Note that the price that a supplier will bid to supply under Node C conditions will be less than the price that will be bid at Node B. That is because the added security features at Node C serve to reduce the contractual hazard, as compared with Node B, so the contractual hazard premium will be lowered. One implication is that suppliers do not need to petition buyers to provide safeguards. Because buyers will receive goods and services on better terms (lower price) when added security is provided, buyers have the incentive to offer credible commitments. Special cases aside, Node B is an inefficient mode of governance in relation to Node C and thus, in the competitive scheme of things, will not be viable.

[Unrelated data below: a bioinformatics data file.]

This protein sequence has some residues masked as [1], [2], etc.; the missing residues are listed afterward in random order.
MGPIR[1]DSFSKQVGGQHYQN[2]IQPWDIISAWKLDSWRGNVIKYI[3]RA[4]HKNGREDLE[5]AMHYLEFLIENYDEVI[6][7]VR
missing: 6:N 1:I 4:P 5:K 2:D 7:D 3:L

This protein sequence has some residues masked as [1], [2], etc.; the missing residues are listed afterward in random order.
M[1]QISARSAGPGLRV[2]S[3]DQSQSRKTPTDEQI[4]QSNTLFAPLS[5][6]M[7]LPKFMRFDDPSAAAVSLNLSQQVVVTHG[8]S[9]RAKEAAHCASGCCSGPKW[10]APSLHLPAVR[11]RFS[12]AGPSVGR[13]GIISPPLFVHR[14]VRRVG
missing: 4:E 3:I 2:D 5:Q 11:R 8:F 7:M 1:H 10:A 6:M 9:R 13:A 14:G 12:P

Node D governance (hierarchy) involves (1) unified ownership of successive stages, (2) coordinated adaptation at the interfaces by the application of routines (to manage disturbances in degree) as augmented by the use of fiat (to manage disturbances in kind), (3) internal dispute resolution by a common superior (boss) for disputes at the interfaces that cannot be resolved by the parties and (4) the aforementioned bureaucratic cost burdens.